Tomorrow's Harvest - Boards of Canada

Universal acclaim - based on 35 Critics

Critic score distribution:
  1. Positive: 32 out of 35
  2. Negative: 0 out of 35
  1. Jul 3, 2013
    It is chock-a-block with everything you have ever loved about the Boards over the last 15-some-odd years.
  2. There is joy in these grooves; the attentive care of studio perfectionists, and the warm embrace of an old friend.
  3. 91
    It’s the duo’s most sinister and fascinating collection of songs, enrapturing the listener with dystopian soundscapes and frustrating arrangements.
  4. Jun 21, 2013
    Tomorrow’s Harvest, the duo’s latest, is a perfect reminder of how well these two can bring their unique aesthetic to life through music.
  5. Jun 11, 2013
    Tomorrow’s Harvest is as strong a return to form as it is stunning an update, with the Scottish duo refining their blend of nostalgic sonics and futuristic sheen.
  6. Jun 11, 2013
    Even the most careful listener will be left wondering what it all means. Luckily, Boards Of Canada have laid out a riddle we won't tire of teasing out, embedded in a timeless sound unlike any other.
  7. Jun 10, 2013
    With Tomorrow's Harvest, the Sandisons' return feels natural. Rather than resort to hiring disco session musicians or citing Judith Butler to add a new kink to their sound, they've done something even rarer in the modern era: They’ve aged with grace.
  8. Jun 10, 2013
    The consistent excellence of Tomorrow's Harvest is as comforting as a collection of quietly menacing android fever dreams like these could possibly be.
  9. Jun 10, 2013
    Though demanding repeated listens, Tomorrow’s Harvest distinguishes itself by making intense commitment (e.g. What’s the better way to enjoy it, headphones or stereo, broken-up “side” listens on vinyl vs. one full immersive CD spin?) a welcome task for the summer of 2013.
  10. Jun 5, 2013
    These 17 vignettes glow with Cold War paranoia, picking up where Threads, the most scarring piece of TV ever made, left off. It might also be the duo’s most accomplished album yet--and that’s coming from someone unable to remove the Hi Scores LP from his stereo.
  11. Jun 5, 2013
    Thankfully, they’ve saved their finest ideas for Tomorrow’s Harvest, which burns as brightly as anything they have accomplished thus far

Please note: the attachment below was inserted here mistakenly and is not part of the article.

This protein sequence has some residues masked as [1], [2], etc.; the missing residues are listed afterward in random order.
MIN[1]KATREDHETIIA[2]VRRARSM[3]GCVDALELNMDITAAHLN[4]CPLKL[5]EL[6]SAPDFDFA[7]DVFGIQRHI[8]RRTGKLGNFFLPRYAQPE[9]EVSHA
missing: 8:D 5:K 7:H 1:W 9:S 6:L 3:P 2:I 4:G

12. Where Music Has the Right seemed grounded in the real world (albeit a twisted recollection of such) and Geogaddi straddled the line between Star Wars and The Sandlot, Tomorrow’s Harvest finds the duo launching their sound into Lovecraftian orbit. And it sounds terrific.
  13. Jul 17, 2013
    Though it's easily the group's densest, most challenging release to date, Tomorrow's Harvest will likely gratify anyone willing to dig deep enough to reap its wonders. [No. 100, p.53]
  14. Jun 11, 2013
    There’s a sense of purpose and forward motion on this record where old tracks had a feeling of circling in place until the tape eroded.
  15. Jun 10, 2013
    What we’re left with is Boards of Canada’s moodiest record, a full-length tinted with atmosphere that unfolds slowly and is happy to allow you to come to it.
User Score

Universal acclaim- based on 85 Ratings

User score distribution:
  1. Positive: 8 out of 10
  2. Negative: 1 out of 10
  1. Jun 11, 2013
    Although not as striking as their debut album Music Has the Right to Children, Tomorrow's Harvest is everything i had hoped for in a return from Boards of Canada. It has a feeling of fallout, what to expect after a cataclysmic event, and each track is its own part of that journey. There are throwbacks to Boards of old, and also new ventures into their sound scape and i can't stop listening to it. Full Review »
  2. Jun 11, 2013
    For all the nostalgia Tomorrow's Harvest oozes, it's not nostalgia for uncomplicated childhood memories and innocence of youth; it's nostalgia of a certain era, and to a certain degree, even the science and pseudoscience of the era parts Boards of Canada's albums sound like they could have been pulled from Jacques Cousteau documentaries (which was the case at least once), In Search Of…, "Ancient Aliens" documentaries hosted by Rod Serling and the documentary about the pseudoscience of Erich von Daniken, Nova, and perhaps least surprisingly nature and science documentaries by the National Film Board of Canada.

    Boards of Canada reference ephemeral music of old 1970s documentaries and movies in a way that can be especially creepy because not only are my memories of it profoundly imperfect, but so are the extant archives of them, having in most cases traveled through several generations of degraded tape. Much of their work revels in its own references to analogue culture, 70s futurism, and imperfect memory, and Tomorrow's Harvest is a return to that feel that they briefly stepped away from during The Campfire Headphase.

    Tomorrow's Harvest sounds like a soundtrack to a long-forgotten unearthed documentary about events and concepts which are often difficult to treat fairly in one hour and frankly quite sinister the failures of social and agrarian policies, the failure of utopia, occultism, the frailty of memory, the paranoia of the Cold War, ecological disaster, the reality behind surface appearances, eschatology, and lonliness.

    This is a bit less accessible than Geogaddi, but inhabits a similar dark space. Tomorrow's Harvest is very nearly exactly the album I was hoping it would be.
    Full Review »
  3. Jun 17, 2013
    I'm not sure how I missed this band. I search for new music all the time and I luckily came across Boards of Canada through metacritic. This is one of the best cd's I've ever heard. It takes you to a completely new place. Would recommend to anyone! Full Review »